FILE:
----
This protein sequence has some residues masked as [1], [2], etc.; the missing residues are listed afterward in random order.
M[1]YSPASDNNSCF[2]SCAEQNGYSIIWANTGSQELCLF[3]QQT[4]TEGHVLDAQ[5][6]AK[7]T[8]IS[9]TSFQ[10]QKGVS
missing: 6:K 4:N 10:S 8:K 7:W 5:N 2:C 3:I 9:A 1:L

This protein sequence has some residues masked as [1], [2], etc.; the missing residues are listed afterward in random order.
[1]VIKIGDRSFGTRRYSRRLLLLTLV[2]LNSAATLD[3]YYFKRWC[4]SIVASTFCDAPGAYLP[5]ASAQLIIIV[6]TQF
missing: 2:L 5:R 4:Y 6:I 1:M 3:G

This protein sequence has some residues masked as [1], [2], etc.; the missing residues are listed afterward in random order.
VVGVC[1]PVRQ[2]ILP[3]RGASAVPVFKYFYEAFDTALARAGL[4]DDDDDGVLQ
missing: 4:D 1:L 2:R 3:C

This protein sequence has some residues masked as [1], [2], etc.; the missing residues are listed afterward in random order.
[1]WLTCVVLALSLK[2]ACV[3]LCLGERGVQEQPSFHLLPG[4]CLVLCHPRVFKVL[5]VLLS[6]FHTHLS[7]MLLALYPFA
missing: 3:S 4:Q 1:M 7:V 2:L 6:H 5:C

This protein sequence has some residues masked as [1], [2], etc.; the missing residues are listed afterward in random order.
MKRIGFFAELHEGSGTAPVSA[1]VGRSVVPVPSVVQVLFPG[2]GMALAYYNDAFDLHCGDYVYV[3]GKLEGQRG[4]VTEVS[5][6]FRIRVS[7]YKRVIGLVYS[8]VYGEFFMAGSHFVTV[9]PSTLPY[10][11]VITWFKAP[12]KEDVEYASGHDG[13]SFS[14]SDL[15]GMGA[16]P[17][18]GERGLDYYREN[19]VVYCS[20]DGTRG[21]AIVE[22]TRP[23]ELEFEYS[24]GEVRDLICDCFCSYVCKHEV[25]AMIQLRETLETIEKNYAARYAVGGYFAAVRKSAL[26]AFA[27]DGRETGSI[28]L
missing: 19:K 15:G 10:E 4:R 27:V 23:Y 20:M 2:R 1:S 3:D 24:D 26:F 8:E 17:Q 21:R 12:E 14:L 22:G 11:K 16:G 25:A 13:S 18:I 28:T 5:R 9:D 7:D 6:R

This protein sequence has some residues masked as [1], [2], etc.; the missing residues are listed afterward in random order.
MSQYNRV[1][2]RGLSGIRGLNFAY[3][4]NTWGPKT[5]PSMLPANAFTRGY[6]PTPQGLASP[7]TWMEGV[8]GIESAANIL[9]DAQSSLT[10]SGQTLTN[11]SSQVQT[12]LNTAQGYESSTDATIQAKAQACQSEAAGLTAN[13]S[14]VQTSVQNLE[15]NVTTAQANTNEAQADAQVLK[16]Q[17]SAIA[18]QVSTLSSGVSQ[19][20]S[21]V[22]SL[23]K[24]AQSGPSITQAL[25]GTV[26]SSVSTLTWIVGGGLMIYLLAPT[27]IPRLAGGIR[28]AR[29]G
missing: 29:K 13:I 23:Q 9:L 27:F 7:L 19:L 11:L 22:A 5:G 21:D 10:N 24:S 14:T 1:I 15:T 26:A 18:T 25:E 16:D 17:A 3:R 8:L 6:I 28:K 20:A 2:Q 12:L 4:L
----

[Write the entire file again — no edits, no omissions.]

This protein sequence has some residues masked as [1], [2], etc.; the missing residues are listed afterward in random order.
M[1]YSPASDNNSCF[2]SCAEQNGYSIIWANTGSQELCLF[3]QQT[4]TEGHVLDAQ[5][6]AK[7]T[8]IS[9]TSFQ[10]QKGVS
missing: 6:K 4:N 10:S 8:K 7:W 5:N 2:C 3:I 9:A 1:L

This protein sequence has some residues masked as [1], [2], etc.; the missing residues are listed afterward in random order.
[1]VIKIGDRSFGTRRYSRRLLLLTLV[2]LNSAATLD[3]YYFKRWC[4]SIVASTFCDAPGAYLP[5]ASAQLIIIV[6]TQF
missing: 2:L 5:R 4:Y 6:I 1:M 3:G

This protein sequence has some residues masked as [1], [2], etc.; the missing residues are listed afterward in random order.
VVGVC[1]PVRQ[2]ILP[3]RGASAVPVFKYFYEAFDTALARAGL[4]DDDDDGVLQ
missing: 4:D 1:L 2:R 3:C

This protein sequence has some residues masked as [1], [2], etc.; the missing residues are listed afterward in random order.
[1]WLTCVVLALSLK[2]ACV[3]LCLGERGVQEQPSFHLLPG[4]CLVLCHPRVFKVL[5]VLLS[6]FHTHLS[7]MLLALYPFA
missing: 3:S 4:Q 1:M 7:V 2:L 6:H 5:C

This protein sequence has some residues masked as [1], [2], etc.; the missing residues are listed afterward in random order.
MKRIGFFAELHEGSGTAPVSA[1]VGRSVVPVPSVVQVLFPG[2]GMALAYYNDAFDLHCGDYVYV[3]GKLEGQRG[4]VTEVS[5][6]FRIRVS[7]YKRVIGLVYS[8]VYGEFFMAGSHFVTV[9]PSTLPY[10][11]VITWFKAP[12]KEDVEYASGHDG[13]SFS[14]SDL[15]GMGA[16]P[17][18]GERGLDYYREN[19]VVYCS[20]DGTRG[21]AIVE[22]TRP[23]ELEFEYS[24]GEVRDLICDCFCSYVCKHEV[25]AMIQLRETLETIEKNYAARYAVGGYFAAVRKSAL[26]AFA[27]DGRETGSI[28]L
missing: 19:K 15:G 10:E 4:R 27:V 23:Y 20:M 2:R 1:S 3:D 24:D 26:F 8:E 17:Q 21:R 12:E 14:L 22:G 11:K 16:G 25:A 13:S 18:I 28:T 5:R 9:D 7:D 6:R

This protein sequence has some residues masked as [1], [2], etc.; the missing residues are listed afterward in random order.
MSQYNRV[1][2]RGLSGIRGLNFAY[3][4]NTWGPKT[5]PSMLPANAFTRGY[6]PTPQGLASP[7]TWMEGV[8]GIESAANIL[9]DAQSSLT[10]SGQTLTN[11]SSQVQT[12]LNTAQGYESSTDATIQAKAQACQSEAAGLTAN[13]S[14]VQTSVQNLE[15]NVTTAQANTNEAQADAQVLK[16]Q[17]SAIA[18]QVSTLSSGVSQ[19][20]S[21]V[22]SL[23]K[24]AQSGPSITQAL[25]GTV[26]SSVSTLTWIVGGGLMIYLLAPT[27]IPRLAGGIR[28]AR[29]G
missing: 29:K 13:I 23:Q 9:L 27:F 7:L 19:L 11:L 22:A 5:G 21:D 10:N 24:S 14:T 1:I 15:T 26:A 18:T 25:E 16:D 17:A 3:R 8:L 6:I 28:K 20:A 2:Q 12:L 4:L